Matthew describes King Herod as the ruler during the time of the Nativity, and Herod died in 4BC. Furthermore, to kill Jesus and eliminate him as a rival king, Herod orders the "Massacre of the Innocents" — the killing of all male children in Bethlehem aged two years and under. This means that Jesus may have been up to two years old already by that time, and this sets the Nativity at around 6BC.

Luke places the Nativity during the Census of Quirinius, which took place in 6 AD, although Luke states the conception took place during the reign of King Herod — about 10 years earlier.

 

Many scholars regard the star as a literary invention of the author of the Gospel of Matthew, to claim fulfillment of an Old Testament prophecy (Numbers 24:17).[8].

 

 

Dating John the Baptist from the Bible

The Gospel according to Luke is unusually specific about the date of John the Baptist's teaching:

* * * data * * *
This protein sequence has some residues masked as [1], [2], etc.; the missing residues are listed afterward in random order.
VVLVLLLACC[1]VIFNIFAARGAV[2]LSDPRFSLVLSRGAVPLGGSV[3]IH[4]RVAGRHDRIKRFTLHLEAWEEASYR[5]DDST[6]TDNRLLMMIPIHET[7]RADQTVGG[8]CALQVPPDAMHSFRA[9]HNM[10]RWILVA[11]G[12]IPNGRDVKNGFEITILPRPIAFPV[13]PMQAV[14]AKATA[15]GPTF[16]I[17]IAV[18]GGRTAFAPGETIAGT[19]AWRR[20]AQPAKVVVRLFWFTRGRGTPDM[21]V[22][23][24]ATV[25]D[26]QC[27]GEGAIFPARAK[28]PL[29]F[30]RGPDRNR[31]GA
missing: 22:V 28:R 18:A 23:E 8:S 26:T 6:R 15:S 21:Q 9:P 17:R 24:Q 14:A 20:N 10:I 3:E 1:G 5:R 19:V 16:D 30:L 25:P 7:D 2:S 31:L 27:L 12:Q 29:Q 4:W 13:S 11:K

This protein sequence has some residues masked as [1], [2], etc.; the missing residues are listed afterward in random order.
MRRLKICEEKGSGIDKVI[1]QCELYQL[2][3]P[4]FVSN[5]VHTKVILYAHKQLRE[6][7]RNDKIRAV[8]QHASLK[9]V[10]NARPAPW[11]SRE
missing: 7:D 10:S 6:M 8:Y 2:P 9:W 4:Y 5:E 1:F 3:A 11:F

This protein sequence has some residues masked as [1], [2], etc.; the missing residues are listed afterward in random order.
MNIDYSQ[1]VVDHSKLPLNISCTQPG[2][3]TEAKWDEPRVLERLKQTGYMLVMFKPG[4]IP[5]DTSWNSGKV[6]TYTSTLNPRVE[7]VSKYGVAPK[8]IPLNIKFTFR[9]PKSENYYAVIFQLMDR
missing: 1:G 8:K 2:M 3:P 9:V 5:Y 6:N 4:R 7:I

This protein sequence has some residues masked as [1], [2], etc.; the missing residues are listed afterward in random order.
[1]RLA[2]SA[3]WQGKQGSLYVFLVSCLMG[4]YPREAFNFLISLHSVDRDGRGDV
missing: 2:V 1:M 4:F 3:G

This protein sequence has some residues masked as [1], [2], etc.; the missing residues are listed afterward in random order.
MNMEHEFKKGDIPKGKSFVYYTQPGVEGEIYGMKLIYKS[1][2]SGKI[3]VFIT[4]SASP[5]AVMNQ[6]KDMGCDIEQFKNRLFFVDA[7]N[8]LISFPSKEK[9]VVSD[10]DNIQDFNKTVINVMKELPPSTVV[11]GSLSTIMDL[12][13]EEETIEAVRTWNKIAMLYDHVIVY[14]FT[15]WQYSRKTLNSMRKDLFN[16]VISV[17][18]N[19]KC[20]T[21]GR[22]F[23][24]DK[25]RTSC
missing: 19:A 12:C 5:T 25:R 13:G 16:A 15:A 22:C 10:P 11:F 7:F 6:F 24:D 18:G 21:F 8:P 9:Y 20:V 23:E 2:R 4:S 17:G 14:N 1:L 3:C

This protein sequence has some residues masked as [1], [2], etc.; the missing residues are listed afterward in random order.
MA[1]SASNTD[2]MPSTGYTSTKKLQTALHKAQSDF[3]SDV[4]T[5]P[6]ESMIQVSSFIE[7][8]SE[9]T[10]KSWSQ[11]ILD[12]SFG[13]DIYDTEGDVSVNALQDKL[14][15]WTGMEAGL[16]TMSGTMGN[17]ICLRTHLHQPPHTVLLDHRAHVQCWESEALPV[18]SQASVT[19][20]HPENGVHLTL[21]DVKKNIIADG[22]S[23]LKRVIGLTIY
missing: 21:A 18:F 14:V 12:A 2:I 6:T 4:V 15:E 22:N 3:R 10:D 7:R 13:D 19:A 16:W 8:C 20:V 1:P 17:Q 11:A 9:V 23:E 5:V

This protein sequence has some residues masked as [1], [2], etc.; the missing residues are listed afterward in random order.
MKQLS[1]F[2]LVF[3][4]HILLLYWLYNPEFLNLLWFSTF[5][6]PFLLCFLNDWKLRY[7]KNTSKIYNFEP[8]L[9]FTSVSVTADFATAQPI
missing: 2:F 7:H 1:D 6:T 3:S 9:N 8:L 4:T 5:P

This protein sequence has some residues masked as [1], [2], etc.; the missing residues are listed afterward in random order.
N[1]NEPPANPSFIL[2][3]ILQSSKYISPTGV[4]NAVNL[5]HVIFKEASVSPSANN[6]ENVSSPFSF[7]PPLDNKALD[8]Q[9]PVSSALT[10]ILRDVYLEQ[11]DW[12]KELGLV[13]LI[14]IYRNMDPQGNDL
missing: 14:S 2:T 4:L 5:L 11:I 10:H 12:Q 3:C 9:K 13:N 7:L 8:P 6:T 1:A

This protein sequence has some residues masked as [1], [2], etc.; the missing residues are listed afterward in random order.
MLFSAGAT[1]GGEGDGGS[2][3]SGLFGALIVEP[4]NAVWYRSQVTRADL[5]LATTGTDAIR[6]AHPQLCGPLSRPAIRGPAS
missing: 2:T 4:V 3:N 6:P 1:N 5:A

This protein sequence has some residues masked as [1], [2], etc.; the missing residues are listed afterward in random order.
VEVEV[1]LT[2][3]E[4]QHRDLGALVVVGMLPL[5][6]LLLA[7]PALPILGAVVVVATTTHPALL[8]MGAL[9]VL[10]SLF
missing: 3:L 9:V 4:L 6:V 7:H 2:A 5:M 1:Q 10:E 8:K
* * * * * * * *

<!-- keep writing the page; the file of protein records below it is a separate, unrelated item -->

"Now in the fifteenth year of the reign of Tiberius Caesar, Pontius Pilate being governor of Judaea, and Herod being tetrarch of Galilee, and his brother Philip tetrarch of Ituraea and of the region of Trachonitis, and Lysanias the tetrarch of Abilene, Annas and Caiaphas being the high priests, the word of God came unto John the son of Zacharias in the wilderness. And he came into all the country about Jordan, preaching the baptism of repentance for the remission of sins..." [Luke 3:1-3]
Historical records are available for all of the rulers mentioned:
  • Tiberius Caesar was joint ruler of Rome from 12 CE, and came into power in his own right in 14 CE. Therefore the fifteen year of his reign must have been between 26-29 CE.
  • Pontius Pilate was governor of Judaea between 26-36 CE.
  • Herod Anitpas and his brother Philip ruled until their deaths in 39 CE and 34 CE respectively.